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Podcast: Homophobia in sports

GA Voice editor Laura Douglas-Brown was featured on AM 1690 | The Voice of the Arts this week in a new bi-weekly interview segment highlighting upcoming arts and entertainment events and LGBT community news featured in our print issues.

In this week's segment, Laura discusses homophobia in sports, rugby star Ben Cohen's Acceptance Tour, where to buy your chicken sandwiches if you're boycotting Chick-fil-A and upcoming Memorial Day weekend events.

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Gay playwright Johnny Drago brings ‘Buckhead is Burning’ to East Atlanta

Johnny Drago, 33, is an Atlanta gay playwright who likes to make his audience think, furrow their eyebrows but especially laugh.

He debuted his “Attack of the 6-foot Vagina!” that was, yes, exactly what it sounds like, at a fundraiser for queer burlesque star Vagina Jenkins last April. His “Kiss of the Vampire” that imagines what happens when one partner in the perfect gay couple gets bitten by a vampire bat, and is days away from transforming into the undead, was performed last month at OnStage Atlanta, and he’s even taken on the role of Mary Jo Shively as part of the popular “Designing Women Live” performed in February, also at OnStage Atlanta.

An unapologetic fan of all things soap opera, Drago is now set to debut his “Buckhead is Burning” — a “soap opera style dinner theater experiment” Tuesday and Wednesday, May 10-11, at N'awlins, the Cajun-Italian restaurant located inside lesbian bar My Sisters’ Room in East Atlanta when the bar itself is closed during the day and early evening hours.

We asked Drago to tell us a little bit more of what to expect, including what’s on the menu for the “Buckhead is Burning” performances.

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Podcast: Summer Travel

GA Voice editor Laura Douglas-Brown was featured on AM 1690 | The Voice of the Arts this week in a new bi-weekly segment highlighting upcoming arts and entertainment events and LGBT community news.

In this week's segment, Laura discusses our Summer Travel issue, highlights upcoming LGBT films screening at the Atlanta Film Festival and more...

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Still a star at 84

The indomitable Cloris Leachman on acting, gay marriage and her March 19 Atlanta show

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Interview: Takeover artist Tabatha Coffey turns her infamous scrutiny on herself

Tabatha Coffey stars on Bravo's 'Tabatha's Salon Takeover'

From the first moment audiences encountered Tabatha Coffey on Bravo’s “Shear Genius,” she has never been shy with an opinion. Her reputation as the dominatrix of deep-conditioning led to her own series on the network, “Tabatha’s Salon Takeover,” now in its third season.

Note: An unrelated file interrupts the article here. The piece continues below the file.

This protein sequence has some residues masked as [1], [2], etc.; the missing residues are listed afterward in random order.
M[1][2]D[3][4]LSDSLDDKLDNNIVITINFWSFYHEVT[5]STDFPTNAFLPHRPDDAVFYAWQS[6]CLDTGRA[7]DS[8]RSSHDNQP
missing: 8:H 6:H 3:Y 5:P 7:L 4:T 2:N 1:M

Each episode features Coffey in a struggling salon, doling out tough love to the owner and staff. In each installment, it is absolutely guaranteed someone will cry, Tabatha will be gobsmacked by someone’s incompetence, and at least one person will call her a bitch. Sometimes this all happens in the same scene.

In her new memoir, “It’s Not All About The Hair: The Honest Truth About Life, Love and the Business of Beauty,” Coffey opens up about growing up in the dressing rooms of drag queens, coming out at fifteen, the nearly fatal experience of getting breast implants, and why it doesn’t matter if the truth hurts. She talked to the GA Voice while packing to leave Hollywood, following her TV Guide Channel coverage of the Academy Awards.

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Clay Aiken remains ‘Tried and True’

American Idol finalist Clay Aiken returns to Atlanta Feb. 16

Performing in Atlanta has been special for singer Clay Aiken. It’s not his birthplace — that would be Raleigh, N.C. — but he feels partial to the city.

“I auditioned for ‘American Idol’ in Atlanta so it’s full circle when I return,” says Aiken, who brings his “Tried and True” tour to the Cobb Energy Centre on Feb. 16.

Aiken was featured on the second season of “American Idol,” where he eventually was runner-up to Ruben Studdard. On the show, he was an audience favorite, never once appearing in the bottom three for viewer votes. It helped him, he feels, that he was able to sing songs he was familiar with.

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Come on, Cher — accept you have a transgender son

One thing important to transgender people is being called the correct pronoun. Having others recognize you and respect you enough to call you by the pronoun you identify with is a validation of existence for many.

So when you have gay icon Cher calling her transgender son, Chaz Bono, "she" and a "lesbian" on the David Letterman Show, it's really a tragedy not only to Chaz but to all people in mainstream society — and the LGB world, too — who are still learning the issues transgender individuals face.

According to an article on the Huffington Post, "Cher also said she considers Chaz a lesbian, even though he has described his relationship with his girlfriend as heterosexual."